Medical data is extremely valuable to attackers, due to the highly personal and sensitive nature of the data. Because of this, it’s one of the top five types of data that are most commonly breached in a social engineering attack. Personally identifiable information (PII) is also the most expensive type of compromised data, and breaches involving PII loss cost an average of four dollars more per stolen record than those that don’t involve PII.
For this reason, it’s crucial that organizations such as Magellan Health, who handle personal customer information, implement strong identity and access security measures and train their employees on how to detect and respond to phishing attacks.
Unfortunately, May saw yet another alarming breach that involved the leaked data of over 40 million users of the mobile app, Wishbone. The hacking group ShinyHunters gained access to a database containing usernames, email addresses, passwords, phone numbers and location information, and leaked this data on the dark web.
A number of the passwords stored in the database were hashed using the MD5 algorithm, which has been considered unsafe for more than ten years. It takes only 30 minutes to crack a moderately complex password encrypted with MD5.
The most concerning thing about this breach is the demographic of users whose information was leaked: Wishbone is a survey app that enables its users to vote for their favorite social content, from TikTokers to hairstyles—like a digital game of “Would you rather”. As such, it’s largely popular amongst a teenage audience.
The final breach on our list was suffered by social media giant, Twitter. On July 15th, a number of Twitter employees fell victim to a phone spear phishing, or “vishing”, attack, which enabled the attacker to access the company’s internal systems and steal the credentials of further employees with access to Twitter’s account support tools. Using these credentials, the attacker was able to access 130 Twitter accounts, including those of high-profile users such as Elon Musk, Barack Obama, Joe Biden, Bill Gates and Jeff Bezos, and post on these accounts asking for bitcoin transfers to multiple wallets. Through 400 transactions, the hackers managed to steal 121,000 dollars’ worth of bitcoin—#yikes.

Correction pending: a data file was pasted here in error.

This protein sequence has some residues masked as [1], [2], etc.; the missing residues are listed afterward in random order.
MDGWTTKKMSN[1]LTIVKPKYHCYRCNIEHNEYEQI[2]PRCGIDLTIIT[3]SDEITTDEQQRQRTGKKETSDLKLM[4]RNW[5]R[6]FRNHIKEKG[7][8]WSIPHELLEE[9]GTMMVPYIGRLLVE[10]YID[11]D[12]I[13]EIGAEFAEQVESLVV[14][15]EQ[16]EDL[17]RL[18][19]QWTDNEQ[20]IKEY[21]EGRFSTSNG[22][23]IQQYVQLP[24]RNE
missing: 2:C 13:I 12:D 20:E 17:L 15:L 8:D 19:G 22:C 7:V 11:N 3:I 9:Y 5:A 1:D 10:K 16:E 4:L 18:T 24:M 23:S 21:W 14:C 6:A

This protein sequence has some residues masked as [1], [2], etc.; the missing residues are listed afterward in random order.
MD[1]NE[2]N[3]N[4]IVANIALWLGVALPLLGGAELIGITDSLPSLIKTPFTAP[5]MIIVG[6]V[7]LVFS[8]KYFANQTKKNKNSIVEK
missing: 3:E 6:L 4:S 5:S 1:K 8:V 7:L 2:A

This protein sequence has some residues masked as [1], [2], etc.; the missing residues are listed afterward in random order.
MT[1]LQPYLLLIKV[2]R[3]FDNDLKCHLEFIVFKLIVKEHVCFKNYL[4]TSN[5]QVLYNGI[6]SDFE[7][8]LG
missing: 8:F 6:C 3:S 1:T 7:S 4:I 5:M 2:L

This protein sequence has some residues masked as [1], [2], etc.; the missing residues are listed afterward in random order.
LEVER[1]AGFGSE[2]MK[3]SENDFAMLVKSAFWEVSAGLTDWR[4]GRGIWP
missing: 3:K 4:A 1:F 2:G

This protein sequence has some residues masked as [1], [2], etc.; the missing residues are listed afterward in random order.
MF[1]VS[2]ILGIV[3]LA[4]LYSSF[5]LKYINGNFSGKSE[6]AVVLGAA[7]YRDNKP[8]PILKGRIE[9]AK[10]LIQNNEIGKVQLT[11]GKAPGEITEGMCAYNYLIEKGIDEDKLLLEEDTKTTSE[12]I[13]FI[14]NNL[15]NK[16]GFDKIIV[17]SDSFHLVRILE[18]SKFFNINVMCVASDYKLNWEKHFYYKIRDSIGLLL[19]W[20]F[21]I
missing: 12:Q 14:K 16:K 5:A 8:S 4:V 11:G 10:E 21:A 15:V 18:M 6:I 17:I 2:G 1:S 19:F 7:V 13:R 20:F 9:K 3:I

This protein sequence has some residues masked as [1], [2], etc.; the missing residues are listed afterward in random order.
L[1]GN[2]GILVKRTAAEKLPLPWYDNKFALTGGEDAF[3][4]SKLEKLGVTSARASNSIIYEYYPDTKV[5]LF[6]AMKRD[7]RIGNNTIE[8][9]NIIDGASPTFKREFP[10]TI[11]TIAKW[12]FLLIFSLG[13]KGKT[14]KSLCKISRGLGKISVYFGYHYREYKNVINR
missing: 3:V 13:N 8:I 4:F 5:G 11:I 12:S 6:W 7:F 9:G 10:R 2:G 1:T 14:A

In response to the breach, Twitter promised to “further secure” their systems and implement “additional companywide training” and “ongoing phishing exercises” throughout the year to safeguard against future attacks.
As highlighted by these examples, password-related attacks can have disastrous consequences, not only for your organization directly but also for the customers that are trusting you to keep their data safe.
One of the best ways to protect your organization against password hacks is by implementing a password manager. Password management solutions, according to Craig Lurey, CTO and Co-Founder of Keeper Security, “give IT and security administrators complete visibility into employee password practices and the ability to enforce password security policies organization-wide, such as using strong, unique passwords for every account and enabling multi-factor authentication on all accounts that support it.”
But technical support alone isn’t always enough to stop the most sophisticated attacks, particularly if not all of your employees are using the solution properly. For this reason, as well as using a password manager, we recommend that you train your employees on how to recognize and respond to phishing attacks by implementing an engaging security awareness training solution.
There are a number of password managers out there that help prevent you from falling victim to a big bad breach, but it can be difficult to work out which one best meets your business need. To help you make this decision, we’ve put together a guide to the top password management solutions for business.